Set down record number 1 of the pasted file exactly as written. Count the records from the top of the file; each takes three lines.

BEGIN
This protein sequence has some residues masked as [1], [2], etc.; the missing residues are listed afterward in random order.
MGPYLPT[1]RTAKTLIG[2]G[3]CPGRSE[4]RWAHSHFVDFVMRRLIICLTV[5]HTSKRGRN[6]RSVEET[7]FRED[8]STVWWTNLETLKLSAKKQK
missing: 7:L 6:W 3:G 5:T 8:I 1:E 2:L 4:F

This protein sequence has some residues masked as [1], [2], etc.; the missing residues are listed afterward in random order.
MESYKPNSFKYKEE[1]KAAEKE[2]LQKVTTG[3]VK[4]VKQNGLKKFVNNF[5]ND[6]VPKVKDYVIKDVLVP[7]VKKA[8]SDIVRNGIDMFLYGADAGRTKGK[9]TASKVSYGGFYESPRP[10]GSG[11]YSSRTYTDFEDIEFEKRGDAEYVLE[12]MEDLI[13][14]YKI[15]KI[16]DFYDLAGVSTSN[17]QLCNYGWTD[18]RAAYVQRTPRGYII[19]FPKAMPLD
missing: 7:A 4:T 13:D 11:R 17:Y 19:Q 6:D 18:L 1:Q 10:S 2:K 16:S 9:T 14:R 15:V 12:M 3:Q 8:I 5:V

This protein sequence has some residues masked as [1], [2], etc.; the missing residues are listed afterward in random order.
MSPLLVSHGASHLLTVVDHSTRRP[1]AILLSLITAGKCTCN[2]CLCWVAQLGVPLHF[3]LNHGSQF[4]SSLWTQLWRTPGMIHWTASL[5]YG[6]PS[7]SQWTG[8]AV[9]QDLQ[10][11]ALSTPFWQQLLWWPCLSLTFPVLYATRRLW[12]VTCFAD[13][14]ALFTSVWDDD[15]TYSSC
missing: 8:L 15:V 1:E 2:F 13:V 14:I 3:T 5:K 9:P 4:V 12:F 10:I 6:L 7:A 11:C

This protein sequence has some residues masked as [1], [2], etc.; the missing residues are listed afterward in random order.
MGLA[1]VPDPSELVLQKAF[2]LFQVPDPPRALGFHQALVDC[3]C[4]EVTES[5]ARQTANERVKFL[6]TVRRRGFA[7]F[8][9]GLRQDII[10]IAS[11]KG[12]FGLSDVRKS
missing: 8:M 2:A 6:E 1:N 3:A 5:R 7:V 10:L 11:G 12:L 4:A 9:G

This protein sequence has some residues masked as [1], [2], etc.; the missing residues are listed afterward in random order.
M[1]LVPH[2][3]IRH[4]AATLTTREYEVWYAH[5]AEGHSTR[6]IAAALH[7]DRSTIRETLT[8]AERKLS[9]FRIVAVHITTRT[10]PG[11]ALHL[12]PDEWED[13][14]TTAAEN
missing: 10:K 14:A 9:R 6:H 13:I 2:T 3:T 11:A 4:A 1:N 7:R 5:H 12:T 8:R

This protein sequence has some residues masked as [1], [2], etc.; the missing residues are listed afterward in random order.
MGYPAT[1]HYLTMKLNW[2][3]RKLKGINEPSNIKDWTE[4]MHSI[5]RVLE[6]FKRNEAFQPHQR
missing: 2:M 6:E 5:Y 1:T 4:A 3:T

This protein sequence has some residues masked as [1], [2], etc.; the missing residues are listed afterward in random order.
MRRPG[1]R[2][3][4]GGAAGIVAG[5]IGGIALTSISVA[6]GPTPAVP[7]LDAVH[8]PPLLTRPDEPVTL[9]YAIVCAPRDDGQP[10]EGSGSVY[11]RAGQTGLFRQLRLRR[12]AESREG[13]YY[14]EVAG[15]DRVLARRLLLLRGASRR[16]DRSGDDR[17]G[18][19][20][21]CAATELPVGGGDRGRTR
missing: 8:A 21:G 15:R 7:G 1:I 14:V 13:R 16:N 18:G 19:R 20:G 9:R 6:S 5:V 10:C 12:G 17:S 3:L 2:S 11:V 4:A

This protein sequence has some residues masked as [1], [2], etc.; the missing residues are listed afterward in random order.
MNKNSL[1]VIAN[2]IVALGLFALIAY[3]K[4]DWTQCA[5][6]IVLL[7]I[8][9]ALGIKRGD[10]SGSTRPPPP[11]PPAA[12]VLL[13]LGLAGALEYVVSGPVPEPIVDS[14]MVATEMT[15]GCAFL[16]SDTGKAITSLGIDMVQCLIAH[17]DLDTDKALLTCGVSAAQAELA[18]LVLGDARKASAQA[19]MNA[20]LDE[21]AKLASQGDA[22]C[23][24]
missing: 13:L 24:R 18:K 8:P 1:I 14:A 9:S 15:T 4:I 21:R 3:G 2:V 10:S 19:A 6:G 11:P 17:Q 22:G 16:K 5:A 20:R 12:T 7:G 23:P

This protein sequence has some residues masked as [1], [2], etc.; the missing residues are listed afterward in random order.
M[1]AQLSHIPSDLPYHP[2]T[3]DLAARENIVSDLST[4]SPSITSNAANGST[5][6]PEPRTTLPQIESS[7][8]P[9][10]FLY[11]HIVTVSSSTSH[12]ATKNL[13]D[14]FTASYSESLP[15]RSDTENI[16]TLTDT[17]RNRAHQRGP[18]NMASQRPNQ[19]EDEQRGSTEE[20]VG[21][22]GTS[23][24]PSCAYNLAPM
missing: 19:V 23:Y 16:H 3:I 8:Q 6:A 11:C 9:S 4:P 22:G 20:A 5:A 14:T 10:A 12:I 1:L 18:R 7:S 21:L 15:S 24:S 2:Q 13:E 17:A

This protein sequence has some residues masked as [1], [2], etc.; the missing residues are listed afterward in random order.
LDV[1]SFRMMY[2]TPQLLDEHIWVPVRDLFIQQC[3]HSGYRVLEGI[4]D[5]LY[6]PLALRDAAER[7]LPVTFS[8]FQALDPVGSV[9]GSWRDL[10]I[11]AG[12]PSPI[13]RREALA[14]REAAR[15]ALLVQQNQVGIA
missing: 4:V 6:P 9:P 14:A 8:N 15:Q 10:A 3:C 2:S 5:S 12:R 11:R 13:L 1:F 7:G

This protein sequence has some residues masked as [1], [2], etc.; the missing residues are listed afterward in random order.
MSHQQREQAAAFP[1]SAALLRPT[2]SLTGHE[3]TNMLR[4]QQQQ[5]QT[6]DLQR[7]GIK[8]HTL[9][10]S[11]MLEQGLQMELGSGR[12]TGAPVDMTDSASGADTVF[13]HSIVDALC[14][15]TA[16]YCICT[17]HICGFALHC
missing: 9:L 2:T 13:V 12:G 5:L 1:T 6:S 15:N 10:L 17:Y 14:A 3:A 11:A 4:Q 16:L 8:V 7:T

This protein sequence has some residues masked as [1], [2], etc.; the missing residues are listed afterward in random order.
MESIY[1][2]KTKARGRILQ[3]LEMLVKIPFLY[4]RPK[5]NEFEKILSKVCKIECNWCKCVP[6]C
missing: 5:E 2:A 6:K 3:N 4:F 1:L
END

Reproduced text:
This protein sequence has some residues masked as [1], [2], etc.; the missing residues are listed afterward in random order.
MGPYLPT[1]RTAKTLIG[2]G[3]CPGRSE[4]RWAHSHFVDFVMRRLIICLTV[5]HTSKRGRN[6]RSVEET[7]FRED[8]STVWWTNLETLKLSAKKQK
missing: 7:L 6:W 3:G 5:T 8:I 1:E 2:L 4:F